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No Link Found Between BMI and Skin Problems in Persons With Lower-Limb Loss—New Study

Posted by Bryan Potok on

A new study sought to determine the prevalence of obesity in Dutch individuals with lower-limb loss. The study was published in the BMC Musculoskeletal Disorders journal in September 2021. The researchers also investigated the link between body mass index (BMI), body weight, and skin problems in the residual limb with the frequency of prosthetic repairs.

 A new study didn't find any link between BMI and skin problems in persons with lower-limb loss.

The general weight limit for prosthetic components is 100 kg. Having a prosthetic limb that can withstand the user's body weight is crucial for individuals with lower-limb loss. A previous study from the UK found that about 14% of persons with lower-limb loss exceed 100 kg. In 3% of those individuals, body weight exceeds the weight limit of most prosthetic legs, which increases their risk of falling and prosthetic failure.

The UK study also found that the frequency of prosthetic repairs increased with body weight and suggested that obesity is associated with impaired wound healing after limb loss as well as problems with prosthetic fitting.

The new Dutch study sought to determine if the UK study's findings apply to the Dutch population.

The study  

The researchers gathered data by surveying the height and bodyweight of participants at two orthopedic workshops, Orthopedietechniek and OIM Orthopedie. The team also used questionnaires to assess skin problems in the residual limb as well as the factors linked with the skin problems.

The research team analyzed the following factors for their possible association with residual limb skin problems and prosthetic repairs: age, BMI, body weight, the reason for limb loss, walking aid use, and walking distance outdoors.

A total of 413 persons agreed to participate in the study; 70% were male, and the majority had below-knee limb loss. The age of the participants ranged from 47 to 77, and the participants' median time since losing their limb was 12.4 years. The majority of the participants lost their limbs to trauma and diabetes. Of the participants, 28% were obese, 39% were overweight, and 13% weighed over 100 kg, the typical weight limit for prosthetic components.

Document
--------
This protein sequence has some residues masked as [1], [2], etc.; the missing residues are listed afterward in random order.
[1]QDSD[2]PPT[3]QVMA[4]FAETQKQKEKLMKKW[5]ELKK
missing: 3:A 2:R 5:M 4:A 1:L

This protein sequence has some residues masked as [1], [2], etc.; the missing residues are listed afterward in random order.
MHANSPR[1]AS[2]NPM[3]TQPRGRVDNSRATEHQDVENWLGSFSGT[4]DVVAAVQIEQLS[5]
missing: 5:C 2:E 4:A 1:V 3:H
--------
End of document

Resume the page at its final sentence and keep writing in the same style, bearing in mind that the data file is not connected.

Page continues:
Skin problems  

Out of the total number of study participants, 77% reported experiencing one or more skin problems in the previous month, while 32% had a severe skin problem. The researchers found that the participants who reported having skin problems were six years younger on average than those without skin problems. Meanwhile, the participants with severe skin problems had a lower BMI than those without.

The participants who reported having skin problems were six years younger on average than those without skin problems. The participants with severe skin problems also had a lower BMI than those without.

The researchers didn't find any significant link between skin problems and the reason for limb loss. However, in a posthoc analysis, the team found that participants who lost a limb to diabetes or peripheral arterial disease (PAD) had fewer skin problems than participants who lost a limb to trauma.

Participants who lost a limb to diabetes or peripheral arterial disease (PAD) had lesser skin problems than those who lost a limb to trauma.

Prosthetic repairs  

The researchers also didn't find any link between body weight, BMI, age, walking distance outdoors, and the number of visits to the orthopedic workshop. Participants who used a walking aid visited their prosthetic facility more frequently than those who didn't use one.

The participants increased their visits to their prosthetic facility depending on the reason for limb loss. Limb loss due to malignancy led to the most prosthetic appointments, and the number of visits increased with skin problems.  

Limb loss due to malignancy led to the most orthopedic appointments, and the number of visits increased with skin problems.

Bottom line  

The researchers didn't find any link between body weight, BMI, residual limb skin problems, and the frequency of prosthetic repairs.

Two-thirds of Dutch individuals with lower-limb loss have an above-normal BMI, with almost one-third being obese. However, the researchers didn't find any link between body weight, BMI, skin problems in the residual limb, and the frequency of prosthetic repairs. 

However, the research team still recommends carefully assessing individuals with lower-limb loss as obesity has a well-known adverse effect on overall health.
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<a href="https://amputeestore.com/blogs/amputee-life/no-link-found-between-bmi-skin-problems-in-lower-limb-amputees">No Link Found Between BMI and Skin Problems in Persons With Lower-Limb Loss—New Study</a>

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